Pig-swill coming back on the menu? We’re all ears…
‘Waste not, want not’ is a motto that we live by, and cook by. Even in our mega-busy test kitchen, where we road-test more than 50 recipes each month, we keep try to keep food waste to a minimum through the enthusiastic use of doggie bags, plastic freezer containers and lots of leftover-love…
Food waste has become a much talked-about issue in recent years, thanks in part to organisations such as WRAP UK and their Love Food, Hate Waste campaign. There’s a growing awareness of just how valuable the security of our food supply is, and brought into sharper focus as food prices surge. British households are tuning into the ‘waste not’ vibe: although we still waste an appalling 20 per cent of the food we buy, the amount of wastage is on the slide (a silver lining of the recession, maybe?).
Giving grist to the anti-waste mill is a new campaign initiated by food campaigner Tristram Stuartin partnership with chef Thomasina Miers. It’s called The Pig Idea and its aim is to overturn a 2001 law, and make it legal once again for catering waste to be fed to animals.
The Pig Idea’s campaign coordinator, Edd Colbert, says: “It’s currently legal to feed unsold bread, dairy, fruit and vegetables to pigs so long as the retailer or business is registered with the correct authorities. This is a practice that we are advocating and encouraging, but our longer-term aim is to lift the ban on catering waste and animal by-products which are currently illegal but which, given the correct heat treatment, would be absolutely safe for non-ruminants (pigs and chickens) and also humans to eat.” The arguments in favour of bringing back good, old-fashioned pig-swill are pretty convincing. The Pig Idea folks say:
Feeding pigs cereal and soya-based crops contributes to deforestation, land hunger and pollution
UK pig farmers are being put out of business by high grain prices, despite having a ready-made food source for their livestock in the form of food waste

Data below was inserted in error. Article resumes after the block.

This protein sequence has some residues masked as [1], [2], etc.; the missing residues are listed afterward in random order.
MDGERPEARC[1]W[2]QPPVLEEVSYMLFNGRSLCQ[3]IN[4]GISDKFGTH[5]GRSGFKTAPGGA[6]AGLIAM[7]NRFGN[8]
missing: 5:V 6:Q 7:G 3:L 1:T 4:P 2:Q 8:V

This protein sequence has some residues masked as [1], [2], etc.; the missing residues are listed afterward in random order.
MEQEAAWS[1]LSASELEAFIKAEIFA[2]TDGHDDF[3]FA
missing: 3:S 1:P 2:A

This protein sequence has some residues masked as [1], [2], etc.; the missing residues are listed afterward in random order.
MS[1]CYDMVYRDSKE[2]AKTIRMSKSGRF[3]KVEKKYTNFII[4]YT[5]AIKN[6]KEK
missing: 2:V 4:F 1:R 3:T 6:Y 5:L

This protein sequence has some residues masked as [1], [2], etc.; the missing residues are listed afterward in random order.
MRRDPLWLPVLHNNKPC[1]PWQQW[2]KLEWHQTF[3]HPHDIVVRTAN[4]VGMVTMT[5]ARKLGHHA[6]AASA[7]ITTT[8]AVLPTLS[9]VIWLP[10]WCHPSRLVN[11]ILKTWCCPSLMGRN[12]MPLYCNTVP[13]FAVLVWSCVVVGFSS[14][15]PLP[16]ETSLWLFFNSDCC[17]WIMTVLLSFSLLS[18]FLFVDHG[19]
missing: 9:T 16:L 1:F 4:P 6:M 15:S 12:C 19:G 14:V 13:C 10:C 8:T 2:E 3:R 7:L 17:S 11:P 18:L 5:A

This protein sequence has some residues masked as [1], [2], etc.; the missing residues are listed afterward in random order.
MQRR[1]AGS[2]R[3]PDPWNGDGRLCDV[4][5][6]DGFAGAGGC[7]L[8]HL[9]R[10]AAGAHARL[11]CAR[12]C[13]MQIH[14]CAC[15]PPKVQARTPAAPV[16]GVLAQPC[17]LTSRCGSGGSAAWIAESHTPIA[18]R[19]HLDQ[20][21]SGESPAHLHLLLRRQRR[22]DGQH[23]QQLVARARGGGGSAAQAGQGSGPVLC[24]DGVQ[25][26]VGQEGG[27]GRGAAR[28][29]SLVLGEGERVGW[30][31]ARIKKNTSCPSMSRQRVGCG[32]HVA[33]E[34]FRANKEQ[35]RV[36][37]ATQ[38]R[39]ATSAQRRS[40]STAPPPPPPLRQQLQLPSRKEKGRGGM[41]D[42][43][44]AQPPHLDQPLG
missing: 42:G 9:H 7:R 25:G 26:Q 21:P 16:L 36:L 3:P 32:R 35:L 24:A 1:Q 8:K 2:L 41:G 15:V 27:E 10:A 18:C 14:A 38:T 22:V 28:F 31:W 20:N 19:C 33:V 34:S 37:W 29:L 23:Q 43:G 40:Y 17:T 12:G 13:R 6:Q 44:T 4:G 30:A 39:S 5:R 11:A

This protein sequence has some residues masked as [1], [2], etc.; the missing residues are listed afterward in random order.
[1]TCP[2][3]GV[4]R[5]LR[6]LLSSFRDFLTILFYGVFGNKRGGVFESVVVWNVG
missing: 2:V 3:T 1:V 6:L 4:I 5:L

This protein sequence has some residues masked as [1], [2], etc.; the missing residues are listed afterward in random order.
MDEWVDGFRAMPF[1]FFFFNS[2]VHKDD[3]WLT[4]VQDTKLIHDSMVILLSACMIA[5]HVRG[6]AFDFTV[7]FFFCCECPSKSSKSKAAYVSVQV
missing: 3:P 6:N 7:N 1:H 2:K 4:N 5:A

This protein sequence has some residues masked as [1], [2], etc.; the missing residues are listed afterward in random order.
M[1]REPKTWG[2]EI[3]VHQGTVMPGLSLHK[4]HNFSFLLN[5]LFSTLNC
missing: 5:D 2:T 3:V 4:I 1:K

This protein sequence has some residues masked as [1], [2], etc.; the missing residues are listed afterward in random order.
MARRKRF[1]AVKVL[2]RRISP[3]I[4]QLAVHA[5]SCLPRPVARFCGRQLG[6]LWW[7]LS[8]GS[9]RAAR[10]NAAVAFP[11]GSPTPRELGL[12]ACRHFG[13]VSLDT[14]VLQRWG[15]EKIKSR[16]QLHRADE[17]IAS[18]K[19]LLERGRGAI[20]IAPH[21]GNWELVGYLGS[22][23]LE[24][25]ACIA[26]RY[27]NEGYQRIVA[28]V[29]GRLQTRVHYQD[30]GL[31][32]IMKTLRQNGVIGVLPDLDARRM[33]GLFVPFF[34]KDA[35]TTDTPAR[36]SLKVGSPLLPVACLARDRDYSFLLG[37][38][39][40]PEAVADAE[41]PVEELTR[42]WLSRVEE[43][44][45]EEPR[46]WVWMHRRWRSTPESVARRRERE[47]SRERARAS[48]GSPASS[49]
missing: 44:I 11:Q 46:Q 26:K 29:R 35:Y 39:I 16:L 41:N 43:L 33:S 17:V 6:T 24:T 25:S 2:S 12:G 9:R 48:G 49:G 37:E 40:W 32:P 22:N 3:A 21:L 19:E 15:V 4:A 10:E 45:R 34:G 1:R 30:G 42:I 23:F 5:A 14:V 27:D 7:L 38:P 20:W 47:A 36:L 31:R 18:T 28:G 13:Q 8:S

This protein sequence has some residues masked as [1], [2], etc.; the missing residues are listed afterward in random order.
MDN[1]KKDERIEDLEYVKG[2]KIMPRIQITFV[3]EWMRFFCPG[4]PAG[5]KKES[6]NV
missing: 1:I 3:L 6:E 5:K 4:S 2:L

Around 20 times more carbon dioxide emissions can be saved by feeding food waste to pigs rather than sending it for anaerobic digestion (the next-best recycling option)
The United Nations estimates that feeding food waste instead of commercial grains to livestock helps to feed three billion people
Returning to the past?
Feeding pigs the stuff that humans didn’t quite get around to eating has long been considered good animal husbandry. During World War II, the stables in Hyde Park were turned into a piggery, tended by the police. Until the late 1990s, pig bins, for collecting waste food to feed to pigs, were still a familiar sight in schools and canteens.
That all changed in 2001, following the outbreak of Foot and Mouth Disease. The Government, concerned that infected meat could enter the food chain, banned the feeding of catering waste to livestock. The ban was extended throughout Europe in 2002.
Pros and cons The Pig Idea’s big idea is not without its detractors. In a recent press release, the National Pig Association, which represents commercial producers in the UK, said: “We appreciate that The Pig Idea campaigners have the best of intentions and have been at pains to explain all the legal issues but we remain concerned that promoting the image of pigs eating waste food is unhelpful.”
Nonetheless, it seems that change is a-hoof. A House of Commons Select Committee on Global Food Security recently backed calls for relaxing the laws on feeding food waste to livestock, recommending the “‘Productive recycling’ of unwanted food”, including “using the food as animal feed” if appropriate.
Provided that waste food can be guaranteed to be safe – and a ‘robust, legal framework for its safe processing’ is part of The Pig Idea’s plans – this new campaign has merit. Can we really afford to continue to throw good food away? We don’t think so…